In the late 1960s, a friend took a photo of artist John Baldessari with his back to the camera, looking out over the California landscape.
Baldessari, who was still creating abstract paintings in the early phase of his career, wears a jean jacket decorated with back patches in the style of a motorcycle gang. But where most motorcycle clubs declare their affiliation, he has a patch that reads “Born to Paint” over a skull resting its chin on a paint palate and a brush.
Within just a few years, Baldessari would turn his back once again, this time on the entire practice of painting to which he had declared his sartorial allegiance on that California day.
In a dramatic fashion, he scorched all of his early canvases and launched the artistic practice that would define his long career as the “Godfather of Conceptual Art.”
“John Baldessari is probably best known for a single, creative act of destruction that took place on a Friday afternoon in San Diego, California, in the summer of 1970,” wrote the editors of his catalogue raisonné in 2012.
On July 24, 1970, Baldessari was ready to make a change. He had soured on the abstract style of painting that had defined much of his early career and had moved in a more conceptual direction with his work, playing around with the juxtaposition of text and photography.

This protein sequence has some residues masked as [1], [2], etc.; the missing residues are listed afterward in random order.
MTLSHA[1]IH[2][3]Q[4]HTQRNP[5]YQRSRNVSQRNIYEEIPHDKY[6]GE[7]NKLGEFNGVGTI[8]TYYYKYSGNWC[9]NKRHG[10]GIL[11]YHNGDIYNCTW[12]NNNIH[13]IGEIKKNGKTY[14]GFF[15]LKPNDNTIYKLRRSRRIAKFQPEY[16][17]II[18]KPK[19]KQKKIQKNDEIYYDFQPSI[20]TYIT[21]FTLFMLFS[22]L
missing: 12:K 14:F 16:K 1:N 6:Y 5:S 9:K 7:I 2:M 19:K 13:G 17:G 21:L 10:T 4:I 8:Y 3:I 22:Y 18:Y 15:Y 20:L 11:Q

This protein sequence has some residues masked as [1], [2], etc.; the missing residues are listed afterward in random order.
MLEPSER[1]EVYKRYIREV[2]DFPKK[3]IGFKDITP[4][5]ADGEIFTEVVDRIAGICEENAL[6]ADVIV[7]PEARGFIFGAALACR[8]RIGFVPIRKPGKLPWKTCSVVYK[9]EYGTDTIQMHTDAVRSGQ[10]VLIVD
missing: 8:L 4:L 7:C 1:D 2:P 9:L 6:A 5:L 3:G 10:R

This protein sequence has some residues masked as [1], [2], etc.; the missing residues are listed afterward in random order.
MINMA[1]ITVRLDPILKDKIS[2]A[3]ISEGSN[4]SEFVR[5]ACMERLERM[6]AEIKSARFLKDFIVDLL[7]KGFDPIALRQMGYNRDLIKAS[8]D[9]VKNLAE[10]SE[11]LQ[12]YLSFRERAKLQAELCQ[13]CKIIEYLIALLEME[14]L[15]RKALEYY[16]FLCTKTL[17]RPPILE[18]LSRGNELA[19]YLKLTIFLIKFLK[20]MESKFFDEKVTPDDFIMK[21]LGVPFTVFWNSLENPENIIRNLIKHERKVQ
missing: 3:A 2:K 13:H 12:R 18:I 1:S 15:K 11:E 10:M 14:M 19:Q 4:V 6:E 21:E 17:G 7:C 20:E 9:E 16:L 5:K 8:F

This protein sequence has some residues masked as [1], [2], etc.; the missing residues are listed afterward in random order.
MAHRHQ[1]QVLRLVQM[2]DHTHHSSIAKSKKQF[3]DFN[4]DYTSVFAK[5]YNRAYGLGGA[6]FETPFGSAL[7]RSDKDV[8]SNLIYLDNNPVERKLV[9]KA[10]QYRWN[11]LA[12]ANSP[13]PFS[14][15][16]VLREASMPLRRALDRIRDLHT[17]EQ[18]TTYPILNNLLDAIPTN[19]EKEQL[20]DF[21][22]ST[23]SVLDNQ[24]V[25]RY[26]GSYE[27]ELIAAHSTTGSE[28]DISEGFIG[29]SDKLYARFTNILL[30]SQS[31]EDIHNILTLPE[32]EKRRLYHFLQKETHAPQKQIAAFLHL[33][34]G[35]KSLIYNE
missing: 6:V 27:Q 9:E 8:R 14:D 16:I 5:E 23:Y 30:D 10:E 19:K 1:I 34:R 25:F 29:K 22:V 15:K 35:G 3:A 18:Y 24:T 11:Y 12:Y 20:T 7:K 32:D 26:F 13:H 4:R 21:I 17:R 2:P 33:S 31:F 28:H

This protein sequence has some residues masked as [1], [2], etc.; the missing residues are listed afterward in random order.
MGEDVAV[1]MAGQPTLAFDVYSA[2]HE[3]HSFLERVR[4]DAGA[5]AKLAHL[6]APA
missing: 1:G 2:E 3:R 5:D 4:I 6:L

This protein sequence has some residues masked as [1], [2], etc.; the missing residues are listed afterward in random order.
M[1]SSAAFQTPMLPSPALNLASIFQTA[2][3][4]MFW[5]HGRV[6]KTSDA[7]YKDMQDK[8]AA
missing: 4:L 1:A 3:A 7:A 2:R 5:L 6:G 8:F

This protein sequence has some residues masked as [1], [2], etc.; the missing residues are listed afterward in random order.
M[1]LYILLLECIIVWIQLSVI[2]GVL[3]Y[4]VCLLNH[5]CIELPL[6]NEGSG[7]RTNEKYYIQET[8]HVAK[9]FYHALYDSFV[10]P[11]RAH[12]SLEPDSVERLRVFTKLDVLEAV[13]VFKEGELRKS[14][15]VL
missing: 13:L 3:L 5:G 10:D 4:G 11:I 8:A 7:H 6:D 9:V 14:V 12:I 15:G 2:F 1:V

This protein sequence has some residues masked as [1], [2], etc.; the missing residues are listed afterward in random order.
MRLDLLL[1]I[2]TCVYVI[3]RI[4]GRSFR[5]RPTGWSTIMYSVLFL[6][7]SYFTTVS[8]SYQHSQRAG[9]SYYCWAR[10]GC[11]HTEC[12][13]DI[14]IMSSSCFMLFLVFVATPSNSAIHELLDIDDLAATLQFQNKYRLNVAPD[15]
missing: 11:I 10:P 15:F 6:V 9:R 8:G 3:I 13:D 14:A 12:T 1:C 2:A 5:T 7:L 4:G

In this new work, he produced pieces like a white canvas on which he had hired professional sign painters to paint the words “PURE BEAUTY” in bold black caps in 1968. Or a 1967 photograph he had his wife, Carol, take of him in which he is standing in front of a palm tree that looks as if it is sprouting from his head.
In a comment on the prescriptive rules of photography that declared this arrangement a bad shot, he printed the word “WRONG” below the photograph.
In this new stylistic turn to the conceptual for which Baldessari is now renowned, he was poking fun at the establishment and playing around with what art and beauty really are.
“I was getting tired of people saying my art was like Abstract Expressionism,” Baldessari told Calvin Tomkins in The New Yorker in 2010. “Being in National City, where nobody cared what I was doing, I thought, What if you just give people what they want? People read magazines, and look at photographs, not at Jackson Pollocks.”
So Baldessari conceived of a grand gesture — a ritual burning of the work he was turning away from — that would signal the end of one phase of his career and the beginning of another. Like a phoenix, the artist would be reborn from the ashes of his old work, which would become a new piece of art in and of itself.
It was a move that was fundamentally radical…but also practical.
Baldessari had been hired to teach at CalArts and was getting ready to move his work and his family from his small hometown of National City, CA, just 15 minutes from the Mexico border to Los Angeles.
His studio in National City was in part of a movie theater that his father had built. Not only was he going to have to downsize in LA, but the cost of shipping his vast body of work was going to be steep.
So he decided, why lug around work that he no longer stood by? Better to ceremonially cremate the whole lot.
“I thought about Nietzsche and the eternal return and equating the artist with the ‘body’ of his work, and so forth,” Baldessari told Tomkins. “The problem was that several local mortuaries refused to cremate paintings. I found one finally, but the guy said we had to do it at night.”